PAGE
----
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I have few doubts in buddha teaching. Just wondering my mind since i start reading the various teachings.

  1. Lets assume we all achieve the enlightenment then what will happen to world? No one will exist .. no life will exist... that will be the end of this universe.
  2. If we really know the path then why even one percent leaves behind and could not achieve nirvana.
  3. Buddha says we lose what we cling to. But he talks about love too. Loving your son or wife will bring attachment for sure. What one should do when a person rapes/molest your close one in front of you? Anger and emotions will take over.
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  1. No need to worry about this scenario. Even during the Buddha's time, at the peak of the Dhamma, how many people attained enlightenment and how many did not? By the way, with or without enlightenment, the universe will go thru periods of birth, decay, and destruction. It's inevitable that one day life as we know it will cease to exist. And one day, life will spring up again. Hence the endless cycle of Samsara.

  2. Well, as the saying goes, there's a big difference between knowing the path and walking the path.

  3. One can equanimously execute countermeasures to incapacitate a rapist or molester without letting anger arises. Matter of fact, martial arts practitioners are trained to keep a cool head. Anger, rage, fear, etc. only cloud one's mind and make it much harder to handle rough situations.

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1.

I think that Buddhist doctrine is that ...

  • There's no such thing as an "independent" nor "permanent" self -- and that what people often call "self" (e.g. body, feeligs, etc.) exist depending on other things
  • Holding a view of self, and/or selfishness, leads to suffering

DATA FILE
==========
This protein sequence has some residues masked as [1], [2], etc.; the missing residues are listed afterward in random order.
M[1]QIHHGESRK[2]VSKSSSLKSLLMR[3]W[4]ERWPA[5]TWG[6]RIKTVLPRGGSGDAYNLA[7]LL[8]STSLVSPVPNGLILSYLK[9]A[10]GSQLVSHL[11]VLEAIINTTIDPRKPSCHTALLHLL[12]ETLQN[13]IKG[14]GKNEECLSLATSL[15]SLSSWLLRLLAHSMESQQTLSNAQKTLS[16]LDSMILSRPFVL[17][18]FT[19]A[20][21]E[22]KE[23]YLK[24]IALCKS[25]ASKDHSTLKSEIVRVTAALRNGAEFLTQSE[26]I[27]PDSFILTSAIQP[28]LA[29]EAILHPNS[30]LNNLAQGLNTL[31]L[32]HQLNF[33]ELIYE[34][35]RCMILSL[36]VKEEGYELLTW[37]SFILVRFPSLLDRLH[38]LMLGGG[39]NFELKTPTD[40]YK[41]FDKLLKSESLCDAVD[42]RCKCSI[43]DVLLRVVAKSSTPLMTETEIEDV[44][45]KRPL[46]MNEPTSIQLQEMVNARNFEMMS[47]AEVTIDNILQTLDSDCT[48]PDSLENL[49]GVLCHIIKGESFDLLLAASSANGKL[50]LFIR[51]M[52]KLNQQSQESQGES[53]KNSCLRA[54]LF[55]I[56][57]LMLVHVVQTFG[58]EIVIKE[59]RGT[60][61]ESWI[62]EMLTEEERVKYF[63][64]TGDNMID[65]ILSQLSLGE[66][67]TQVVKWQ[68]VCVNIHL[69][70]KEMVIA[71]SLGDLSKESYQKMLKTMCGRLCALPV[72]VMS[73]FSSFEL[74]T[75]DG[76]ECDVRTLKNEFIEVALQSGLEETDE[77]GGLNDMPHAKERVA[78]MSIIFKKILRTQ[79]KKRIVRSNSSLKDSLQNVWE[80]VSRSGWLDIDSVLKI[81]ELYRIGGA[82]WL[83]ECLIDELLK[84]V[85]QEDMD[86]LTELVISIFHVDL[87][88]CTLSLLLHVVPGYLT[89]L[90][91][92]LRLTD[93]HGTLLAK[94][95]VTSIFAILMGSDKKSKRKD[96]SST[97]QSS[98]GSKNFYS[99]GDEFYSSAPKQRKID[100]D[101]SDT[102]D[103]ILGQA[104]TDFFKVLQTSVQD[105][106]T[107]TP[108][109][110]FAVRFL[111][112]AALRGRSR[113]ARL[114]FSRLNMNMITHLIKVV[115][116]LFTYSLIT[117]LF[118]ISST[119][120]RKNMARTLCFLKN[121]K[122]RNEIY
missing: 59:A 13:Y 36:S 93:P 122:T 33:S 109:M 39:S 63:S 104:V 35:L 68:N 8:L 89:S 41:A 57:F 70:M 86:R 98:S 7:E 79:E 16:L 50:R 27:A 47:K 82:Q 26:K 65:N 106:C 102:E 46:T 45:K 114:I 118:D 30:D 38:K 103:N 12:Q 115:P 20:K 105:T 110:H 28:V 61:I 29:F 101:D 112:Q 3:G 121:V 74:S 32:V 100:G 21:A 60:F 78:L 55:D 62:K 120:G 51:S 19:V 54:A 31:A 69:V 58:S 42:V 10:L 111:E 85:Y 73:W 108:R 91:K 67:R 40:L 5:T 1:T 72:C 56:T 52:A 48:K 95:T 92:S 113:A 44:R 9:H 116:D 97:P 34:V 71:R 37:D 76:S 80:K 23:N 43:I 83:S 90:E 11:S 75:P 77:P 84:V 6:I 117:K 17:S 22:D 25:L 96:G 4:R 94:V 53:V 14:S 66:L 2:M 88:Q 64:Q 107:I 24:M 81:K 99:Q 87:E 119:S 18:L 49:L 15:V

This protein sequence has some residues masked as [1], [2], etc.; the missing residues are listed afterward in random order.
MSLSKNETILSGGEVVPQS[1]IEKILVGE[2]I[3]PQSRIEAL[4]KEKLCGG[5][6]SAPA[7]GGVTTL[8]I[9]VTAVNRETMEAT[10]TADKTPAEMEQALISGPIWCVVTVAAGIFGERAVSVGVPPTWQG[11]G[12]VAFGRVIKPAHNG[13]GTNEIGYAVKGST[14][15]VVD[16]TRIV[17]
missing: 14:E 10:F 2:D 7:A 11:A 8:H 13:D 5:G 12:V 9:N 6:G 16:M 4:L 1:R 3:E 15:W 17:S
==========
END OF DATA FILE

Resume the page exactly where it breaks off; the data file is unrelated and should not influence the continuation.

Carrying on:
I think that the suttas have little or nothing to say about the "end of the universe".

I don't think they even say that it's possible that "we all achieve the enlightenment" -- only those who see clearly and who make the effort, and even then not immediately.

Maybe something like this topic is relvant too: Should a Buddhist have Children?

3.

Buddhism teaches morality and harmlessness -- if everyone practised that then I suppose there would be no rape.

On the subject of resisting violence, this says ...

If a monk was physically attacked, the Buddha allowed him to strike back in self-defense, but never with the intention to kill.

... perhaps something like that would be applicable, i.e. that you could make an effort to stop the crime if you see it.

I'm not sure that "anger taking over" does any good.

I think that accepting hypotheticals as real can be a source of harm, e.g. "We'd better kill these people now because they might have hurt us in the past, or they might hurt us in future".

So either try to see the world as it actually is without imagining catastrophe; or when you're daydreaming try to imagine instead how you might do better than participate in or initiate violent conflict.

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Nirvana is not disappearing as a being. Nirvana is state of mind that one has no attachment to their mind and body. Being that Buddha meant was not this physical or mental phenomenon but a state of mind that gives you a hard time due to your failure to properly handle the situation. Most of all sufferings from having a physical body is not the one Buddha meant to eliminate but the mental is. Buddhism is not the ultimate solution to all problems humans are facing either. There is no such a thing in the universe.

  • This is just my humble opinion as a buddhist. Please accept it if you think it's correct. All sorts of problems come with the birth of a sentient being. If there's no birth, how would there be a problem? There's a reason why we are here. We are here in this right moment to stop re-appearing in this long Samsara. There's an ultimate solution for this and the path is well preached and clear. That is, "Attaining Nibbana". – Damith Feb 11 at 8:21

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